Your Tampons Probably Have Toxins in Them

Living in this day and age, one learns to accept that there are harmful chemicals in a lot of the things we surround ourselves with and ingest: there are toxins in cosmetics, in food, in cleaning products, and so on and so (terrifyingly) forth. So, while it's probably not surprising that feminine care products — tampons, pads, feminine wipes and douches — contain toxic substances, it is alarming how little is known about the scope and seriousness of the problem.

According to "Chem Fatale," a creatively titled report recently released by Women's Voices for Earth (WVE), 85 percent of women use tampons. Tampons are normally made from bleached cotton and/or rayon; the bleaching process can expose the product to toxic dioxins and furans, which have been linked to "cancer, reproductive harm and endocrine disruption," and tampons made from non-organic cotton may contain pesticides. A 2002 study found "small but detectable" levels of both compounds in four separate tampon brands, and, although the study authors declared the toxin levels "insignificant compared to the risk of exposure... people face from eating food," they failed to take into account the fact that vaginal tissue is highly permeable. According to WVE:

Vulvar and vaginal tissue are structurally different than the skin of the rest of the body. For example, these tissues are also more hydrated and more permeable than other skin. That means this area of the body is potentially more vulnerable to exposure to toxic chemicals and irritants... One study found that a vaginally applied dose of estradiol (an estrogen proxy) resulted in systemic estradiol levels in the body 10 to 80 times greater compared to the same dose given orally.

Since there is "relatively no research on the direct impact of exposure of carcinogens on the vagina," we're not yet capable of determining whether the low levels of dioxins present in tampons do pose a threat to women because they're absorbed through the vaginal membrane.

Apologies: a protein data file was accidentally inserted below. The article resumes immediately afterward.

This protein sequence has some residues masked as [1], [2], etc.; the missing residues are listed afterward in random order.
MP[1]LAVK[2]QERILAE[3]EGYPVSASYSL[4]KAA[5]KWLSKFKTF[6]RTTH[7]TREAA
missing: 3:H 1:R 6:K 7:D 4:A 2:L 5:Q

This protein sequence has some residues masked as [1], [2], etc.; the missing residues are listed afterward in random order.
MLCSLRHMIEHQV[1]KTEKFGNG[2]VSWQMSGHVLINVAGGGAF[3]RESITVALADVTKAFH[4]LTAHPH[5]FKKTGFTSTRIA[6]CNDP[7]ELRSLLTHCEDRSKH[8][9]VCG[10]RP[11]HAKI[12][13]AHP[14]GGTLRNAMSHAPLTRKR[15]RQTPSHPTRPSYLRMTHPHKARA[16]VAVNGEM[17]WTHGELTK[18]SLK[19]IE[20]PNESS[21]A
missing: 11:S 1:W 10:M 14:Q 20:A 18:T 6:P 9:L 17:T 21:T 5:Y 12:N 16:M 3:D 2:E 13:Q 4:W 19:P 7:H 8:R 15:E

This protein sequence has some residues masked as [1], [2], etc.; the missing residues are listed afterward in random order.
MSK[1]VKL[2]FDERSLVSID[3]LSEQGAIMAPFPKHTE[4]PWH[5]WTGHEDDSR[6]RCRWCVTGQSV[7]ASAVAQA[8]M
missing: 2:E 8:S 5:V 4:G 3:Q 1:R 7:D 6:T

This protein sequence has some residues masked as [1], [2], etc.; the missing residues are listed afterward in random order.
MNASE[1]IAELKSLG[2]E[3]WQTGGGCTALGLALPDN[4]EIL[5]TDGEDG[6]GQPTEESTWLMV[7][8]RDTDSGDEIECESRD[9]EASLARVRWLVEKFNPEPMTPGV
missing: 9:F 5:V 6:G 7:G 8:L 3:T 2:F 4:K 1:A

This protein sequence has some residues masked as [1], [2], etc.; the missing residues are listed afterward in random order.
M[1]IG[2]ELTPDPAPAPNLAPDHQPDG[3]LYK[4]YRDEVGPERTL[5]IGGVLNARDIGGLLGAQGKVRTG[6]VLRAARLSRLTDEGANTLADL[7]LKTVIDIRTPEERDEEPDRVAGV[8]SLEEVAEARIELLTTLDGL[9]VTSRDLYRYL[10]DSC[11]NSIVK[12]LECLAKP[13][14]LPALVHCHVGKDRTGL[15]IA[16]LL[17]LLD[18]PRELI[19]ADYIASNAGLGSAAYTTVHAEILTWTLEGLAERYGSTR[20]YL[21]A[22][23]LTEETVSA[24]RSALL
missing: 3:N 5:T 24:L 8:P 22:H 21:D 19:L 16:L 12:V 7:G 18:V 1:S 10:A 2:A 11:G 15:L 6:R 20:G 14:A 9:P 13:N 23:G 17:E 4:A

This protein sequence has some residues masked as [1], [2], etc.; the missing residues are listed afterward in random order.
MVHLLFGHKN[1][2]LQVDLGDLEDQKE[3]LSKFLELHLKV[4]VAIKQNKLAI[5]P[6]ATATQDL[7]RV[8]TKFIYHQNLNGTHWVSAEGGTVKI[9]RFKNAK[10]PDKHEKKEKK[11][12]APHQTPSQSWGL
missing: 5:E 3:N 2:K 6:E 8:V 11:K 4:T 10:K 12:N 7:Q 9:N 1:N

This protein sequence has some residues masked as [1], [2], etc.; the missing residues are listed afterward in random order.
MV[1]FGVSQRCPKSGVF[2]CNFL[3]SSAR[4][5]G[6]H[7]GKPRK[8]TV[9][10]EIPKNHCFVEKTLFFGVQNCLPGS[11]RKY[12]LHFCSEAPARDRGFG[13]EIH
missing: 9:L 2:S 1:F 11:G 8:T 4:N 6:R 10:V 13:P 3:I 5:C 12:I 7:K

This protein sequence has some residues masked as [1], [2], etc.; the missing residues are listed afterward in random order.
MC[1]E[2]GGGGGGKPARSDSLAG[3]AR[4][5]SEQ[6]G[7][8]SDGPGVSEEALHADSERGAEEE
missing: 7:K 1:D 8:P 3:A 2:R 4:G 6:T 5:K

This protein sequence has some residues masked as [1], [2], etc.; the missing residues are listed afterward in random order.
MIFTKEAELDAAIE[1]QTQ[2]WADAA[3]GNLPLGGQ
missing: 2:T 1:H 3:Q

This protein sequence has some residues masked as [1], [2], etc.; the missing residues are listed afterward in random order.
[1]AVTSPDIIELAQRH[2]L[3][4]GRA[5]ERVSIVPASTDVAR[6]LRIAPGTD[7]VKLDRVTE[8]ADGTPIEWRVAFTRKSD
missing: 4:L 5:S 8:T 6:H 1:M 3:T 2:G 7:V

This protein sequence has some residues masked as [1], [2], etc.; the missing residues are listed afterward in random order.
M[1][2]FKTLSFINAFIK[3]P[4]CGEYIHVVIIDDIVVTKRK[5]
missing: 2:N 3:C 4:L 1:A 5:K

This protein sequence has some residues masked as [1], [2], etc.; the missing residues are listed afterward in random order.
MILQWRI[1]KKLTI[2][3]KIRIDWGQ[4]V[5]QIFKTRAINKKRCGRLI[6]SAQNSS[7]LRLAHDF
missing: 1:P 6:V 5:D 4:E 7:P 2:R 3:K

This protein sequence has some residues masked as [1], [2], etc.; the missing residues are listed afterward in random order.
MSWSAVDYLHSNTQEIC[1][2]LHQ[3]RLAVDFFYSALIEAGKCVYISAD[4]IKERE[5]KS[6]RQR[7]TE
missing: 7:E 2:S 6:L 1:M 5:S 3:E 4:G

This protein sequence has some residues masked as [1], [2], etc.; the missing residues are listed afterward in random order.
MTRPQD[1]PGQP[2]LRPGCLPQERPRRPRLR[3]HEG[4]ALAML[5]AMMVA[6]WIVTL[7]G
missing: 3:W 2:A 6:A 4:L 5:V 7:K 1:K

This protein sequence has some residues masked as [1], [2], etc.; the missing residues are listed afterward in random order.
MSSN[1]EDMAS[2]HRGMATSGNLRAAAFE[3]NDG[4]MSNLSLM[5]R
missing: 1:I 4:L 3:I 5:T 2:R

"I think the question of how toxic [feminine care products] might be is one of those things that is not talked about because there is a such a mystique around the vagina," WVE board member Ogonnaya Dotson-Newman told Salon. "It's highly taboo and something that's not supposed to be discussed in polite company." Since we're uncomfortable talking about putting objects into or near vaginas, we're just gonna let women keep on doing it — even if said objects may be lightly coated in dioxins and pesticides! Whew, way to dodge that awkward conversation bullet. Periods, am I right.

The WVE report has also found that douches and feminine wipes can contain quaternium-15 DMDM Hydatoin — known allergens which also release formaldehyde, which is a human carcinogen. And, as Laura Kiesel points out at Salon, feminine products are classified as cosmetics: although the Fair Packaging and Labeling Act mandates that cosmetic products must disclose their ingredient list, there's a loophole that allows manufacturers to "choose any chemical they do not wish to disclose to the public and simply list it as a 'fragrance.'" Thus, the innocuously-named "fragrance" in douches and wipes "can be made of hundreds of different undisclosed chemicals, some quite toxic, and some certainly associated with allergies," as the WVE report puts it. Troublingly, these products are used in greater numbers by black and Latina women, which means that those women of color may face a disproportionate health risk.

Despite all of this, feminine care items are notably lacking from discourse surrounding the health risks of everyday products. As Dr. Ami Zota, who worked as an adviser on the WVE report, told Salon: "Virtually no one has been talking about [the possible health impacts] of feminine care products, even though most women use these products on a monthly basis, some demographics more than others." She notes that this is especially bad because "many of these products are coming into direct contact with the bloodstream and very sensitive tissue, which can make them potentially more dangerous." If advocacy groups are concerned about the chemicals in processed food, in furniture, in the air, they need to start worrying about the harmful compounds present in tampons, pads, and feminine washes as well. WVE is currently pushing Procter & Gamble to 1) list all the ingredients in, 2) evaluate the safety of, and 3) remove the toxins from their pads and tampons. In the meantime, the report recommends buying unscented, unbleached tampons and pads made from organic cotton.

Image via kellyreekolibry/Shutterstock.